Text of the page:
|Ⅰ||This article along with all titles and tags are the original content of AppNee. All rights reserved. To repost or reproduce, you must add an explicit footnote along with the URL to this article!|
|Ⅱ||Any manual or automated whole-website collecting/crawling behaviors are strictly prohibited.|
|Ⅲ||Any resources shared on AppNee are limited to personal study and research only, any form of commercial behaviors are strictly prohibited. Otherwise, you may receive a variety of copyright complaints and have to deal with them by yourself.|
|Ⅳ||Before using (especially downloading) any resources shared by AppNee, please first go to read our F.A.Q. page more or less. Otherwise, please bear all the consequences by yourself.|
|This work is licensed under a Creative Commons Attribution-NonCommercial-ShareAlike 4.0 International License.|
When people think of “an edge tool for academic writing”, LaTeX may be the first software that comes to their mind. Indeed, the mathematical formulas written in and academic articles typeset by LaTeX are very beautiful. But an ordinary user who has used LaTeX a few times could hardly like it, because its syntax is a markup language that is essentially designed for the machine, not for human to read – just as the HTML source code is designed for the browser, not directly for Internet surfers.
TeXmacs is a free, open-source and cross-platform scientific word processor and typesetting component under the GNU Project, developed by Joris van der Hoeven from Netherlands. It’s inspired from TeX and GNU Emacs, produces structured documents, allows users to create new document styles, and provides high-quality typesetting algorithms and TeX and other fonts for publishing professional looking documents.
In short, TeXmacs is a WYSIWYG structured text/document editor and typesetting system with a unified and friendly framework, intuitive user interface, and easy operation. It can be used to edit structured documents with different types of contents (text, math, graphics, interactive content, slides, etc.); the documents can be saved as TeXmacs, XML, or Scheme format, and printed as PostScript or PDF files; provides converters for TeX/LaTeX and HTML/MathML; servers as the interface of computer algebra, numerical analysis, statistics and many other external systems; allows users to write new presentation styles, and add new features to the editor using the Scheme extension language.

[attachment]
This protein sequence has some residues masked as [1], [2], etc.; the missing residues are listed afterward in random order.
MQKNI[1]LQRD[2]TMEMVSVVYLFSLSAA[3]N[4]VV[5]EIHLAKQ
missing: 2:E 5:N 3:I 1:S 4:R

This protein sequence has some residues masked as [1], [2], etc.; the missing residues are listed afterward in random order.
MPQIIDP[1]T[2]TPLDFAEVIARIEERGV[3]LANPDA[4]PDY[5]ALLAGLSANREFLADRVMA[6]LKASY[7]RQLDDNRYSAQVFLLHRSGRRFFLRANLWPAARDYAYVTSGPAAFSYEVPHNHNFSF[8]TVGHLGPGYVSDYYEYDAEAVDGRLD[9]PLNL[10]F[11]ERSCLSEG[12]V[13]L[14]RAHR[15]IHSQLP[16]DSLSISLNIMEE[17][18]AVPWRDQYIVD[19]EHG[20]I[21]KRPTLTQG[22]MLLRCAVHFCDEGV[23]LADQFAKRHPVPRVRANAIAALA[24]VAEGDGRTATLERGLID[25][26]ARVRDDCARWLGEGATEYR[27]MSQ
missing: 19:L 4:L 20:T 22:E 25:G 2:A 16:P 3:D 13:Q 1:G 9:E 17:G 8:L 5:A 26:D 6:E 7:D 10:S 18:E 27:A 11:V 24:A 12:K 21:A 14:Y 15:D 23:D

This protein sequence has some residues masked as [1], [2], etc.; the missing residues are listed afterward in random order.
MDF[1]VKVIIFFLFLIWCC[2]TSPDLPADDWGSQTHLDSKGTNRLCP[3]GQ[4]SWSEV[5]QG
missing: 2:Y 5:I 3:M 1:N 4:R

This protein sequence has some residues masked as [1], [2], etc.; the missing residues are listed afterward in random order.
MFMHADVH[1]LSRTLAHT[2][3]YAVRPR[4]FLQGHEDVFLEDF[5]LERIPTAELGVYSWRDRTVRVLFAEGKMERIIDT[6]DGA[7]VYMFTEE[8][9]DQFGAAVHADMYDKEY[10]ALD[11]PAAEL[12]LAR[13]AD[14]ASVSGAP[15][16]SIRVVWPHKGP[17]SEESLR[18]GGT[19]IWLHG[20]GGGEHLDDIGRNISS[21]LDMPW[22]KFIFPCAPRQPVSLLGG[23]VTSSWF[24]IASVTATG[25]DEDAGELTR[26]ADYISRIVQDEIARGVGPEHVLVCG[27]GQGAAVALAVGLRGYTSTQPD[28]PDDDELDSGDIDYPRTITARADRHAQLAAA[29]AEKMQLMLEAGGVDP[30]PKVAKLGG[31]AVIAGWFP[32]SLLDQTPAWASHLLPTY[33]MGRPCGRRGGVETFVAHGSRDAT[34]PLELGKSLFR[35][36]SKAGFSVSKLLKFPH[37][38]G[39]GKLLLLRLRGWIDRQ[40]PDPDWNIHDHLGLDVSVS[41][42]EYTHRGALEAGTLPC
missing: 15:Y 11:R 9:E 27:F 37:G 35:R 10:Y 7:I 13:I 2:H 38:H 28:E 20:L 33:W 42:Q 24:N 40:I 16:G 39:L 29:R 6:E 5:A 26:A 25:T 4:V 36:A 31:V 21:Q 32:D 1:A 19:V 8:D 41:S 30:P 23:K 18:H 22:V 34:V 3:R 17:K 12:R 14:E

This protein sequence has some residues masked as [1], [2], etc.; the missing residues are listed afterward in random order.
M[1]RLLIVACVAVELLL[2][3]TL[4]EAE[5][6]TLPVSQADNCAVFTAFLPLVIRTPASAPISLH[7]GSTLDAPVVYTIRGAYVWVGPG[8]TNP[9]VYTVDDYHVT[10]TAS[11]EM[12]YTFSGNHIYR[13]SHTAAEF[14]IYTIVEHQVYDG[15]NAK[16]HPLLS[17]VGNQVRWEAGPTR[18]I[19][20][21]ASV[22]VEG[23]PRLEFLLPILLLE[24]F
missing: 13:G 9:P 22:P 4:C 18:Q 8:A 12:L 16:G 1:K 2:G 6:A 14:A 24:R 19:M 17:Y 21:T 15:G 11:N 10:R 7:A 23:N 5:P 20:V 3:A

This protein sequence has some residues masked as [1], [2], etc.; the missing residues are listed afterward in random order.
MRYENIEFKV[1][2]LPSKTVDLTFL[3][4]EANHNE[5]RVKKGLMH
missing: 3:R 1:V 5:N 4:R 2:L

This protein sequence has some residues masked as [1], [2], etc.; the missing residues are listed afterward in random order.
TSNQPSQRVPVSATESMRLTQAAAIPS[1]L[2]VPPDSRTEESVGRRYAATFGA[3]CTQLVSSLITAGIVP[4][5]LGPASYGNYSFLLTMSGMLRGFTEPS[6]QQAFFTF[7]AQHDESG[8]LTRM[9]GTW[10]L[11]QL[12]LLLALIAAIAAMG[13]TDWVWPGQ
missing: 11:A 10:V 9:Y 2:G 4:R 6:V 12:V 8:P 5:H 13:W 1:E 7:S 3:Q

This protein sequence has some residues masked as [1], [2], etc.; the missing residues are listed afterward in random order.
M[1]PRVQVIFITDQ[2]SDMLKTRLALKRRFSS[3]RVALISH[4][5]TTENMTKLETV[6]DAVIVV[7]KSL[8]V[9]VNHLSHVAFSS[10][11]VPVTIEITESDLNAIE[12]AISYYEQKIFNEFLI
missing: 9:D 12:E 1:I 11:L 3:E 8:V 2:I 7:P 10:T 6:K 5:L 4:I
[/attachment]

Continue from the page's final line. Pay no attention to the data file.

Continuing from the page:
You might think of tools like LyX and TeXworks. Unlike them, however, TeXmacs does not depend on LaTeX. In contrast, it absorbs the advantages of LaTeX (the typesetting of articles is very simple and beautiful), while at the same time it differs from LaTeX (for example, there is no concept of “source file” in TeXmacs). In addition, it also provides some very useful features (especially the support for mathematical formulas) that greatly improve the editing efficiency. Therefore, you can think of it simply this way: TeXmacs combines the typesetting benefits of LaTeX with many of the features of a Markdown editor. That is, it’s kind of a synthesis of the two.
// Key Features //
- GNU TeXmacs is a free scientific editing platform designed to create beautiful technical documents using a wysiwyg interface.
- It provides a unified and user friendly framework for editing structured documents with different types of content: text, mathematics, graphics, interactive content, slides, etc.
- TeXmacs can be used as a graphical front-end for many systems in computer algebra, numerical analysis, statistics, etc.
- Documents can be saved in TeXmacs, Xml or Scheme format and printed as Pdf or Postscript files. Converters exist for TeX/LaTeX and Html/Mathml. Notice that TeXmacs is not based on TeX/LaTeX.
- Its rendering engine uses high-quality typesetting algorithms so as to produce professionally looking documents, which can either be printed out or presented from a laptop.
- New styles can be written by the user and new features can be added to the editor using the Scheme extension language.
- Runs on all major Unix platforms, MacOS, and Windows.
- The Jolly Writer, your guide to GNU TeXmacs.
// Official Demo Video //
// Supported Back-ends //
|Programming languages||CLISP, CMUCL, Python, QCL, R, Shell|
|Computer algebra systems||Axiom, Giac, Macaulay 2, Mathematica, Maxima, MuPAD, PARI/GP, Reduce, SageMath, Yacas|
|Numeric matrix systems||GNU Octave, Matlab, Scilab|
|Plotting packages||gnuplot, Graphviz, XYpic, Mathemagix|
|Other||DraTeX, Eukleides, GTybalt, Lush, Juris-M or Zotero (research citation references and bibliography manager.)|
// Related Links //
// Download URLs //
|If some download link is missing, and you do need it, just please send an email (along with post link and missing link) to remind us to reupload the missing file for you. And, give us some time to respond.|
|If there is a password for an archive, it should be "appnee.com".|
|Most of the reserved downloads (including the 32-bit version) can be requested to reupload via email.|